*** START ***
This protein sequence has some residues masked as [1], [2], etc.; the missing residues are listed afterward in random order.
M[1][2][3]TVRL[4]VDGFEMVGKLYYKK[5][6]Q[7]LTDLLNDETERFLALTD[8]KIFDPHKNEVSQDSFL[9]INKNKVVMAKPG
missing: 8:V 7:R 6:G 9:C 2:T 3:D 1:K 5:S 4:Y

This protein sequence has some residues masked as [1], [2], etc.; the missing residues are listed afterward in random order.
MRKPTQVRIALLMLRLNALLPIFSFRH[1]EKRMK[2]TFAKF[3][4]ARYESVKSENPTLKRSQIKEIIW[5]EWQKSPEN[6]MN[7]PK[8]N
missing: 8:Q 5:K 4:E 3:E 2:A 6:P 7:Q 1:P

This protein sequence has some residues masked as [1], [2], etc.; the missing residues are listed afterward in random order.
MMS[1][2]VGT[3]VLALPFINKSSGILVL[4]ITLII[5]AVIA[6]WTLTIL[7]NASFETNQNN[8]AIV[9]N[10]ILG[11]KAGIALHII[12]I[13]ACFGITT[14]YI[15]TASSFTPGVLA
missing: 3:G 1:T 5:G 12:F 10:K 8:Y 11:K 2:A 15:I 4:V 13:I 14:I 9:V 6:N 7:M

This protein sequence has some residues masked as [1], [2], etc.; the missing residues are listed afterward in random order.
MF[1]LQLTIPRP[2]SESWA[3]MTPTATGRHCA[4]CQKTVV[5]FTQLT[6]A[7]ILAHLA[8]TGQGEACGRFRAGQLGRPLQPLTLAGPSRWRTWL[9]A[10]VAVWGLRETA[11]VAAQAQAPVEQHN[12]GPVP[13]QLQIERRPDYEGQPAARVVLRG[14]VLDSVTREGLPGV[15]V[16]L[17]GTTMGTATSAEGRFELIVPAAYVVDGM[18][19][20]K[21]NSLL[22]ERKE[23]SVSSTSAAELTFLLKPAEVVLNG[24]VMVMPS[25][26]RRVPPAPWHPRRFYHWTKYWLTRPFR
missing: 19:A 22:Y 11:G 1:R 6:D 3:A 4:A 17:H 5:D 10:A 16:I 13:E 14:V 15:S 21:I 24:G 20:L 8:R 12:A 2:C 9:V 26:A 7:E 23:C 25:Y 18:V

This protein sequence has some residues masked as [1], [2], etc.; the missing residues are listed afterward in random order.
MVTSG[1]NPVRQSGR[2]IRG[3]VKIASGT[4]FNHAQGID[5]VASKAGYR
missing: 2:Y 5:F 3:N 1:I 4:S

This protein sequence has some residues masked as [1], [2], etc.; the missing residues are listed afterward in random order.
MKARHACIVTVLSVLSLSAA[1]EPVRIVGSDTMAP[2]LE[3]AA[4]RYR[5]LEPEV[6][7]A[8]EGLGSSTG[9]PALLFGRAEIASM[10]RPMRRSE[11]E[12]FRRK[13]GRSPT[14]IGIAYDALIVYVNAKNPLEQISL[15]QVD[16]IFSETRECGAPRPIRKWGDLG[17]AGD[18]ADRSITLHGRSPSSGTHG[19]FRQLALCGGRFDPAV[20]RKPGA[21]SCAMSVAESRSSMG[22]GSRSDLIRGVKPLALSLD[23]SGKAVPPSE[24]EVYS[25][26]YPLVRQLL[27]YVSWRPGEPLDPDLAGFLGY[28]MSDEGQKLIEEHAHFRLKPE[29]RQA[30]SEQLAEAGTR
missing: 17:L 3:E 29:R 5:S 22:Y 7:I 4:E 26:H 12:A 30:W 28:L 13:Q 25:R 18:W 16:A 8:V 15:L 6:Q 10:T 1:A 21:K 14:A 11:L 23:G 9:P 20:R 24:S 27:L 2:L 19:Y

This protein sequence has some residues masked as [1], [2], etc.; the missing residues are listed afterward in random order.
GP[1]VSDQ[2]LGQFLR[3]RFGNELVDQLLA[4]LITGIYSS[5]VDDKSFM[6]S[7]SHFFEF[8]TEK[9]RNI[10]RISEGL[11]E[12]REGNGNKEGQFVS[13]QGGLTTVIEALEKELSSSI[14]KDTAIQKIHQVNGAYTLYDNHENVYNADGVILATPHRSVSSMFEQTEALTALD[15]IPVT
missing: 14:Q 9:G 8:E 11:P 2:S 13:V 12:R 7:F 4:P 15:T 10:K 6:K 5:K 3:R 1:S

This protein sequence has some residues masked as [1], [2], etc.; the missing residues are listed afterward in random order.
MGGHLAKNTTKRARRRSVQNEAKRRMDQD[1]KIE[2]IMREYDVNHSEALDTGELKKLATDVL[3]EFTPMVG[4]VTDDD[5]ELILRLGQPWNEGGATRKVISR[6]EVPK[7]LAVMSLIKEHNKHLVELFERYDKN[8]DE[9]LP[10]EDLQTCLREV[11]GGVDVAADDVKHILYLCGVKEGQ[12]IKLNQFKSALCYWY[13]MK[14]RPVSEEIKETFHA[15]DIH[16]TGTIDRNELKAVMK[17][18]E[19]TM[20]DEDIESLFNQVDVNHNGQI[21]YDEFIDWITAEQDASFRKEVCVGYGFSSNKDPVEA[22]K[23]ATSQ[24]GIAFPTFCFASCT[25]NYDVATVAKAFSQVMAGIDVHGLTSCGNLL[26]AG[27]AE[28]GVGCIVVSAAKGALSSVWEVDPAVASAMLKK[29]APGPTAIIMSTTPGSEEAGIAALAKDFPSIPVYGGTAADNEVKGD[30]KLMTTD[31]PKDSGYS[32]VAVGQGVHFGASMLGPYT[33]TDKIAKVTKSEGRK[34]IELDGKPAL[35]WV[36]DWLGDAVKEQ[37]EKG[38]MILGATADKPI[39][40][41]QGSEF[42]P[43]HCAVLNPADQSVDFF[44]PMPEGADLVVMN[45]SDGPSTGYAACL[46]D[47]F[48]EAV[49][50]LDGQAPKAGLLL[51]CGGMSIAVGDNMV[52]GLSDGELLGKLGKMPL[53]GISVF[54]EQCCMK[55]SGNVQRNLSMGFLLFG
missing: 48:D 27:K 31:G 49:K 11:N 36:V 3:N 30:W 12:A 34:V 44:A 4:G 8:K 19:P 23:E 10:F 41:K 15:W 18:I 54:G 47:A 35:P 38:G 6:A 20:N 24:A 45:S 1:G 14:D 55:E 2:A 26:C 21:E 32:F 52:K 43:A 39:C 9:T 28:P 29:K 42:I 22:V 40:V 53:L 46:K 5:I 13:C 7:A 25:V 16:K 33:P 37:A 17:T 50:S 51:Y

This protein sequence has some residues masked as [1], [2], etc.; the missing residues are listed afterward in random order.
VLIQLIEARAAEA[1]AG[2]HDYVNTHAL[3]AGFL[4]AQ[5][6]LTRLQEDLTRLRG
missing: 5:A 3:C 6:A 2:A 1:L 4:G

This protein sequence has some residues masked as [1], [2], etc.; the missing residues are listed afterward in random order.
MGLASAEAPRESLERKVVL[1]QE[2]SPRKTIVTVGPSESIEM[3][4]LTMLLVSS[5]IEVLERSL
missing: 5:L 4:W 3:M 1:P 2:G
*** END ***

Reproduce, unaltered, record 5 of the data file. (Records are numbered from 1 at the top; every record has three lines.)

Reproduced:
This protein sequence has some residues masked as [1], [2], etc.; the missing residues are listed afterward in random order.
MVTSG[1]NPVRQSGR[2]IRG[3]VKIASGT[4]FNHAQGID[5]VASKAGYR
missing: 2:Y 5:F 3:N 1:I 4:S